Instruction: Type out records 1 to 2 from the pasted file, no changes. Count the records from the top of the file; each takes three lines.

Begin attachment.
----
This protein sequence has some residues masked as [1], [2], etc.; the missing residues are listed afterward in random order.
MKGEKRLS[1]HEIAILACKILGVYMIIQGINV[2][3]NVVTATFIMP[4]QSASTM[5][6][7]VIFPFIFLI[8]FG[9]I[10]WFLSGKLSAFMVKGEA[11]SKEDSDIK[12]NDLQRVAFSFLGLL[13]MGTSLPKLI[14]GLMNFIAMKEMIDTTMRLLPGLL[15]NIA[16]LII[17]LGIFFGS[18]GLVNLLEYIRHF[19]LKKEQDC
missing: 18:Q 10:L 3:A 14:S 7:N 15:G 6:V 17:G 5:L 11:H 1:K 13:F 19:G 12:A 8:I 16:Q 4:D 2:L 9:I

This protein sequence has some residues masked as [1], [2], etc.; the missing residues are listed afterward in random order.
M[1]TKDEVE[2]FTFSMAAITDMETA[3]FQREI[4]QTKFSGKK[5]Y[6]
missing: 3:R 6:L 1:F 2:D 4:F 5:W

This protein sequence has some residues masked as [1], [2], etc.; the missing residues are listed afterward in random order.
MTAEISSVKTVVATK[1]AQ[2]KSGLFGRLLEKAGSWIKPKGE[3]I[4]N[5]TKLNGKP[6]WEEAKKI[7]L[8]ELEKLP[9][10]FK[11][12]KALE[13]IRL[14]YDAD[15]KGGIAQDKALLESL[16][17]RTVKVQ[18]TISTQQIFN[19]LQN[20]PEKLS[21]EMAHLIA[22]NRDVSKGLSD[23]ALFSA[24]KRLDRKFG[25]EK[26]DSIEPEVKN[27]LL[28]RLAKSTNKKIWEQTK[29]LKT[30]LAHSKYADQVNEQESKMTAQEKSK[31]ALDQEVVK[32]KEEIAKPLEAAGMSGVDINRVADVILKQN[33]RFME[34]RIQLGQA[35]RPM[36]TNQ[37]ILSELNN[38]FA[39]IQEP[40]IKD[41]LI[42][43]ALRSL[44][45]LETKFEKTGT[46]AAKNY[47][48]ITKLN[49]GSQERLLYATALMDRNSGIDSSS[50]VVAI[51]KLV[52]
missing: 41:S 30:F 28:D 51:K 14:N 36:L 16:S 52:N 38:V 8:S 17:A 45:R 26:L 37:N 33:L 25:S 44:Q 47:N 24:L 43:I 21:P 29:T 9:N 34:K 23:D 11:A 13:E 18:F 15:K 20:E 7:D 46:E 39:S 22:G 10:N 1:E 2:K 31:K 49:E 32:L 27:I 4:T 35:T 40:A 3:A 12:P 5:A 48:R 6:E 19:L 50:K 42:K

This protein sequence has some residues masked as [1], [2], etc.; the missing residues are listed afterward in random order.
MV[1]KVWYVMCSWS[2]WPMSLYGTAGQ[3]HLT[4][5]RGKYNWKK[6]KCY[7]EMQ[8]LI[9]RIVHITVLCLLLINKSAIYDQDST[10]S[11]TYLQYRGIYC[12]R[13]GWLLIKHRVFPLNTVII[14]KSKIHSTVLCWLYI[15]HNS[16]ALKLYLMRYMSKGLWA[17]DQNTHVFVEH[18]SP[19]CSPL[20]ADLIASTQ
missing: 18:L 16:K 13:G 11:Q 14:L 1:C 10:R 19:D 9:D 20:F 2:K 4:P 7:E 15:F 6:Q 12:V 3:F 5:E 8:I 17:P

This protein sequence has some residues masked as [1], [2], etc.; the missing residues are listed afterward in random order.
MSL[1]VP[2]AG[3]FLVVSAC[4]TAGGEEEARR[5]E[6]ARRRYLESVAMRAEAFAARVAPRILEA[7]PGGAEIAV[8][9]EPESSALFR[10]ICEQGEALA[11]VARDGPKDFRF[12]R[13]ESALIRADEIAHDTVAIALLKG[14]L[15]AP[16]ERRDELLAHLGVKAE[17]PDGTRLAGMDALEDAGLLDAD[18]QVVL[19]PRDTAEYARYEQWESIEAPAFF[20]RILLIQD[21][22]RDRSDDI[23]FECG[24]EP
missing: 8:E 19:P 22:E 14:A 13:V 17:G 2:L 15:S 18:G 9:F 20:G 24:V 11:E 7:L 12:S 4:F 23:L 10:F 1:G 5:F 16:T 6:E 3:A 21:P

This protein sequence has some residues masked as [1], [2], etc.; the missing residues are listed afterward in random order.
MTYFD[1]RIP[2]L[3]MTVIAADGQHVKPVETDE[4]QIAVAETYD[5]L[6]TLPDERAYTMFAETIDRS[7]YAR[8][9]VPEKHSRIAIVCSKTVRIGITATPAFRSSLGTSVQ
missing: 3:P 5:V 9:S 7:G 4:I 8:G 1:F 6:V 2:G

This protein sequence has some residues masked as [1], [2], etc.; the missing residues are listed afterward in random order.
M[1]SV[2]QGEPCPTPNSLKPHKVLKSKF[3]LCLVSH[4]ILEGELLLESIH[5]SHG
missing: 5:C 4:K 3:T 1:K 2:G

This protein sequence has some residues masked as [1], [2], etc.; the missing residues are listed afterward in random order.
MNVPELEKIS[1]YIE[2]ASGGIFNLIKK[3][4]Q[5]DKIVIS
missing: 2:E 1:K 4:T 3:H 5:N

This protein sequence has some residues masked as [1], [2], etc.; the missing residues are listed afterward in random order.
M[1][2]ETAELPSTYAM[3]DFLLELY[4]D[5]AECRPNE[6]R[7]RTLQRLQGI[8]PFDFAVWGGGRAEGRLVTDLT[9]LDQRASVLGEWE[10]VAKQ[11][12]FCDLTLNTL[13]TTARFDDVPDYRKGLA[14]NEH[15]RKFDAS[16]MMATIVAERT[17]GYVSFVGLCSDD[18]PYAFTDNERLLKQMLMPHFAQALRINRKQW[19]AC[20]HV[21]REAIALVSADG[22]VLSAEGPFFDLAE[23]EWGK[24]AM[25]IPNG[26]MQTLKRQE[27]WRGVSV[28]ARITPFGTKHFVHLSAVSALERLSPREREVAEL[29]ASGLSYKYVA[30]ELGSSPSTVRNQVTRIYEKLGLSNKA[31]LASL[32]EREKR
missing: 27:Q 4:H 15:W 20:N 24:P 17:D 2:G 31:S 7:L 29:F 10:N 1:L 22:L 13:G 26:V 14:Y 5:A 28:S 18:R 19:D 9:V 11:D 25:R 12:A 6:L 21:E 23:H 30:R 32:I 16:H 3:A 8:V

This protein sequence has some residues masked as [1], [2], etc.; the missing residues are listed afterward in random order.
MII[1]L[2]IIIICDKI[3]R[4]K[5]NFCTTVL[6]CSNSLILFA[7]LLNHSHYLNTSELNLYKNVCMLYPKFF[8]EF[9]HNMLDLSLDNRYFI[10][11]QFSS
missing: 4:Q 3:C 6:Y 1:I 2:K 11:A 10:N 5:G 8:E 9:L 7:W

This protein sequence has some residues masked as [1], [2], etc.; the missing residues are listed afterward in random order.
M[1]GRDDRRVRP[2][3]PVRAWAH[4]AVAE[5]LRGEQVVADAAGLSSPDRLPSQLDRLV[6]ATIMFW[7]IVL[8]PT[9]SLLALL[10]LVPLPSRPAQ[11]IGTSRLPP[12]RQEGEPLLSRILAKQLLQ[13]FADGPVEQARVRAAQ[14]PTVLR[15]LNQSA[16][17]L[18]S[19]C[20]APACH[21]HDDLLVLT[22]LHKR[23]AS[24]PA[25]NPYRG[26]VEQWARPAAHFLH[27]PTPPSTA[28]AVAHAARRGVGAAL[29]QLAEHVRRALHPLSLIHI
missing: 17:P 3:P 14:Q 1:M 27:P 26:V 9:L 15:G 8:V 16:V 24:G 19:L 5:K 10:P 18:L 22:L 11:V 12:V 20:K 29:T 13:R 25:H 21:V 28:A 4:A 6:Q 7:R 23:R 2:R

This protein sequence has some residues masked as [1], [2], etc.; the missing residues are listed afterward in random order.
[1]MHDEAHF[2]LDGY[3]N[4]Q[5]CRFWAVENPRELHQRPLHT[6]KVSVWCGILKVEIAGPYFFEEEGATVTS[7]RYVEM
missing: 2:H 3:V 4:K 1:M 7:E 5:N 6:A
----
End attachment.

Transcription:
This protein sequence has some residues masked as [1], [2], etc.; the missing residues are listed afterward in random order.
MKGEKRLS[1]HEIAILACKILGVYMIIQGINV[2][3]NVVTATFIMP[4]QSASTM[5][6][7]VIFPFIFLI[8]FG[9]I[10]WFLSGKLSAFMVKGEA[11]SKEDSDIK[12]NDLQRVAFSFLGLL[13]MGTSLPKLI[14]GLMNFIAMKEMIDTTMRLLPGLL[15]NIA[16]LII[17]LGIFFGS[18]GLVNLLEYIRHF[19]LKKEQDC
missing: 18:Q 10:L 3:A 14:S 7:N 15:G 6:V 17:G 5:L 11:H 1:K 13:F 19:G 12:A 8:I 16:Q 4:D 2:L 9:I

This protein sequence has some residues masked as [1], [2], etc.; the missing residues are listed afterward in random order.
M[1]TKDEVE[2]FTFSMAAITDMETA[3]FQREI[4]QTKFSGKK[5]Y[6]
missing: 3:R 6:L 1:F 2:D 4:F 5:W